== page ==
NEW DELHI (Reuters) – India’s antitrust commission is looking into allegations that Alphabet Inc unit Google is abusing its popular Android mobile operating system to block the competition, four sources with direct knowledge of the matter told Reuters.
Android based mobile phones on display during its launch in New Delhi on September 15, 2014. REUTERS/Anindito Mukherjee
The Competition Commission of India (CSI) has over the past six months been reviewing a case that is similar to Google in Europe that have led to a fine of 4.34 billion euros ($5 billion) of the antitrust regulators in the last year, three of the sources said. Google has contested the order.
The European Commission found that Google had abused its dominant position on the market since 2011, with practices such as forcing manufacturers to pre-install Google Search and Google Chrome browser along with the Google Play app store on Android devices.
“It is up to the rules of the EU, but in a first phase,” said one of the sources, who is aware of the CCI research.
Google declined to comment. The CCI did not respond to Reuters’ queries.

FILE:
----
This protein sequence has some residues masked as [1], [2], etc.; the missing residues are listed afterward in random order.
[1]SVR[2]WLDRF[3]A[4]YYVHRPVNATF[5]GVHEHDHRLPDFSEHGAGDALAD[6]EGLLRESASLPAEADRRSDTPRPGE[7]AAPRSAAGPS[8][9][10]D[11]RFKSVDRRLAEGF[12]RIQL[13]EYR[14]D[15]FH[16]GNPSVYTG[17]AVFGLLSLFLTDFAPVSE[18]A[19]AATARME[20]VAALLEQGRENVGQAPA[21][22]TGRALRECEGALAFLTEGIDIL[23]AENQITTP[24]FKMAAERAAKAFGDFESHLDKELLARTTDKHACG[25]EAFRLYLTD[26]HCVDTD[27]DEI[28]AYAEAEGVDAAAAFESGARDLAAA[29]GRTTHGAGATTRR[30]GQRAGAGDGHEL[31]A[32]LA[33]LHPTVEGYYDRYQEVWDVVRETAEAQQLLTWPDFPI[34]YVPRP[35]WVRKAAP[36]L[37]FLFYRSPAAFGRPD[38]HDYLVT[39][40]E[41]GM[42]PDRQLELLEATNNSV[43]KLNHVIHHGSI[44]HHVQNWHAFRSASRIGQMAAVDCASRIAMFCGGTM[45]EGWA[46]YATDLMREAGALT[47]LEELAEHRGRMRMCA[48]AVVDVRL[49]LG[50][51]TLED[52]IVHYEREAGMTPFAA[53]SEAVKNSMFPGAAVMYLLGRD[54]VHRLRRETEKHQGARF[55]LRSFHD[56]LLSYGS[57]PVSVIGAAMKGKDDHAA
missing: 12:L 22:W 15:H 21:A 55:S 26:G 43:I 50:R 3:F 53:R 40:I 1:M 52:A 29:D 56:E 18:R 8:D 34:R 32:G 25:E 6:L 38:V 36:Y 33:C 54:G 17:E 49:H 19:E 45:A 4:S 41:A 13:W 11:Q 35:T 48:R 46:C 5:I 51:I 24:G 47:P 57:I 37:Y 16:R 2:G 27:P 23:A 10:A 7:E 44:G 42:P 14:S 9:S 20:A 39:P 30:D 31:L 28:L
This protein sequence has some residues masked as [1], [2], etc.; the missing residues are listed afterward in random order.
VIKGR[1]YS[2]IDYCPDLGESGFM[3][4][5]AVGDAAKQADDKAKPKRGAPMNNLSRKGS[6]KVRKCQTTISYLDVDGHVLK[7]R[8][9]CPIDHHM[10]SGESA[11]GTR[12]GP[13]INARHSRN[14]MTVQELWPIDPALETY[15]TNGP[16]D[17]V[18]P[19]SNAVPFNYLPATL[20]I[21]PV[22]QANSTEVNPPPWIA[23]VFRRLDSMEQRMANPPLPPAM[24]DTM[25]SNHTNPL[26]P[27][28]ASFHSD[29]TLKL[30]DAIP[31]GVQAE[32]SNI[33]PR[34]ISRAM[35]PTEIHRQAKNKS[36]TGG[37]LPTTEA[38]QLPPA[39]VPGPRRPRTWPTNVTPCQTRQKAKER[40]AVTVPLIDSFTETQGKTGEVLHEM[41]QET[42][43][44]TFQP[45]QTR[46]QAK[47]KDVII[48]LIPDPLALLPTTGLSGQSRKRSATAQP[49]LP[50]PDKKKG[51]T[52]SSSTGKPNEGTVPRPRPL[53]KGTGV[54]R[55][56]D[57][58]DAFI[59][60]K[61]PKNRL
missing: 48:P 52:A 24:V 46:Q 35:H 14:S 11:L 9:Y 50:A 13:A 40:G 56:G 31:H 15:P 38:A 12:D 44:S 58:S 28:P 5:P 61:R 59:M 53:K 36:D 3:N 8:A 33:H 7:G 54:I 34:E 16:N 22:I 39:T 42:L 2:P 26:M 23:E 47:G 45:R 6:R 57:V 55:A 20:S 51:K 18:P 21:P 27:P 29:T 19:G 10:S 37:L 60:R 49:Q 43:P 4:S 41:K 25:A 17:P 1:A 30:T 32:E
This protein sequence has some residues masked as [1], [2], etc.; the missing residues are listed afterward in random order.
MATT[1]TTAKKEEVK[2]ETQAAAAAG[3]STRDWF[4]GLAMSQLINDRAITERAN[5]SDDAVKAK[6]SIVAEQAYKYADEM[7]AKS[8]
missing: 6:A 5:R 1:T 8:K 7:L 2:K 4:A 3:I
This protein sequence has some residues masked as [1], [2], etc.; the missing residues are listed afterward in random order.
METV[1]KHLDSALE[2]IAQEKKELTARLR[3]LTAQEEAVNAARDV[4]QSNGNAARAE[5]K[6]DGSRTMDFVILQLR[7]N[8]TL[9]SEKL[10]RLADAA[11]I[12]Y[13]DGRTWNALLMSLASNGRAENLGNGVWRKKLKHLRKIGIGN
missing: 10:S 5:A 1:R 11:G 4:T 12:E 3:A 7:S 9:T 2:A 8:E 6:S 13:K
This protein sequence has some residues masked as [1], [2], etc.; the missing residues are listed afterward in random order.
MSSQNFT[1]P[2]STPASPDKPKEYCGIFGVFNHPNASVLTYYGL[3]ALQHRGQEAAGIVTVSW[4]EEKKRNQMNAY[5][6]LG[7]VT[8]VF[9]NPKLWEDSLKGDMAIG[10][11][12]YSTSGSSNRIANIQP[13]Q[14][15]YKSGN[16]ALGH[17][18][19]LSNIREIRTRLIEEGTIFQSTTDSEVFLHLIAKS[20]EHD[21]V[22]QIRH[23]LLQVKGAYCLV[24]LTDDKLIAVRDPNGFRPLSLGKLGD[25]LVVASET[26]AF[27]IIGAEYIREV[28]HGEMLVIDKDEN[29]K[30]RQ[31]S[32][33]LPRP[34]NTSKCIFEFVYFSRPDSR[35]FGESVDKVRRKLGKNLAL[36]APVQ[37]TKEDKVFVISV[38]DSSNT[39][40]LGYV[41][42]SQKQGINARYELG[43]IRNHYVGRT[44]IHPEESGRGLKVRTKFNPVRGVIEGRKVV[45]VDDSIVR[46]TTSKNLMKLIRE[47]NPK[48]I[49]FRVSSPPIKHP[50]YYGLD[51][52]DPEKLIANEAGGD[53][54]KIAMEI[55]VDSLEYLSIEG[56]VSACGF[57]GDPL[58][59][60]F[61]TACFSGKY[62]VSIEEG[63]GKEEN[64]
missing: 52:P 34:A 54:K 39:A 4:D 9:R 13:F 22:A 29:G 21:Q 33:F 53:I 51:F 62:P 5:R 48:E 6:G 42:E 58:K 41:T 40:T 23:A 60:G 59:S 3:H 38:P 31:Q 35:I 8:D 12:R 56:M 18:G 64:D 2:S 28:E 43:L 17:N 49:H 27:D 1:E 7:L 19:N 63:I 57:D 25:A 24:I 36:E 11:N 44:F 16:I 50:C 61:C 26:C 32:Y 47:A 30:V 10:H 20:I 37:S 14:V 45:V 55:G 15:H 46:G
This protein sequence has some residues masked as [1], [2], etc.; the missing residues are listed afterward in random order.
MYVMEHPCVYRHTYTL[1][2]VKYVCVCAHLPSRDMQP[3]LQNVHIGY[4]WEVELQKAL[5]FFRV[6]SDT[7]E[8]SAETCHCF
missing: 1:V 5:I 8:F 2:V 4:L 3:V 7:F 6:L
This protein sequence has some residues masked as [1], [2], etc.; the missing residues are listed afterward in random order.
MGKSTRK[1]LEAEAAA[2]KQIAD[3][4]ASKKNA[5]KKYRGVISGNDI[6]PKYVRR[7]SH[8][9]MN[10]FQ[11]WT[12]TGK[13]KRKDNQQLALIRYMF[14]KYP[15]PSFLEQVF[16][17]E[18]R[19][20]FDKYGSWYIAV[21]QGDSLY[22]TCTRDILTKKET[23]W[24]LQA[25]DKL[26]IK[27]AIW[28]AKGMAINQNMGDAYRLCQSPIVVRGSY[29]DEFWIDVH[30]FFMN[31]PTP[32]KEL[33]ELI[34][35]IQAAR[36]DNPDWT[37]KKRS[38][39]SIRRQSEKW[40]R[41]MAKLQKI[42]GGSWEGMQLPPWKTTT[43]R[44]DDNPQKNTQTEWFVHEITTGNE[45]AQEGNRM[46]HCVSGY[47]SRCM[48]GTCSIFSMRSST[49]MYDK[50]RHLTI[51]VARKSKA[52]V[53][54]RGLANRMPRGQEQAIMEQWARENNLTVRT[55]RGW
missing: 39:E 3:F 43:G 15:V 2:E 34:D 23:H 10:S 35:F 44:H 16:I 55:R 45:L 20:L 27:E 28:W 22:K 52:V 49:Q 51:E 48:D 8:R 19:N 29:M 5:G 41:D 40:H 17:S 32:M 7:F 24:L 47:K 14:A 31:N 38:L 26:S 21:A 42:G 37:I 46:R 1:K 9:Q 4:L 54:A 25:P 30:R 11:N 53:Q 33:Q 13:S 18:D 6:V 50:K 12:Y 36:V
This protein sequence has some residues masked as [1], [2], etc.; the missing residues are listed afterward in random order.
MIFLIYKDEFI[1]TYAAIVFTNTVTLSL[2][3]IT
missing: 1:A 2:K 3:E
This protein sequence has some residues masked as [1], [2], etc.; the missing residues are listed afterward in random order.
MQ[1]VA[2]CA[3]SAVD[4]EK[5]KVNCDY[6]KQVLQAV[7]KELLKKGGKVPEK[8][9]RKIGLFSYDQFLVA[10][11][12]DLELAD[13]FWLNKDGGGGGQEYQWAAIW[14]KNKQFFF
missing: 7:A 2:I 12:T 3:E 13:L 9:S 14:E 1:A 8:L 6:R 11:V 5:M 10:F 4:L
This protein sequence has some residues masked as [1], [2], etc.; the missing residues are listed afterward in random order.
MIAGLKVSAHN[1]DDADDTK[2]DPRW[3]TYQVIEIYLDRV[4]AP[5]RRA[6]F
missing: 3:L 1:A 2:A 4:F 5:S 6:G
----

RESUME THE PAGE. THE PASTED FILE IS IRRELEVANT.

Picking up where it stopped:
The watchdog of the investigation into the allegations against Google over the Android platform has not been previously reported.
Google executives have in recent months met antitrust-Indian officials at least once to discuss the complaint, which was filed by a group of individuals, one of the sources said.
The Indian watchdog could ask his research into the unit to further investigate the allegations against Google, or throw out the complaint if the lack of merit. The watchdog of the studies in the past have taken years to complete.
Android, used by device makers for free, has about 85 percent of the world of smartphones. In India, approximately 98 percent of the smartphones sold in 2018 will use the platform, Counterpoint Research estimates.
In October, Google said that it would cost smartphone makers a fee for the use of the popular Google Play app store and also to let you use rival versions of Android to meet the EU to be.
The change, however, in which only the European Economic Area, which consists of the 28 EU countries and Iceland, Liechtenstein and Norway.
“The CCI will have a difficult time not initiating a formal investigation into Google, the EU is the case, unless they can show that the problem is solved (by remedies),” one of the sources said.
The Indian complaint presents the latest regulatory headache for the Mountain View, California-based company in a major growth market.
Last year, the Indian antitrust watchdog imposed a fine of eur 1.36 billion rupees ($19 million) on Google for “search bias” and abuse of its dominant position. Also turned out Google had the commercial flight of a search function in a prominent position on the search results page.
Google has appealed that order, saying that the ruling would lead to “irreparable” damage and reputational loss, Reuters reported.
Reporting by Aditya Kalra and) Aditi Shah in New Delhi; Editing by Clarence Fernandez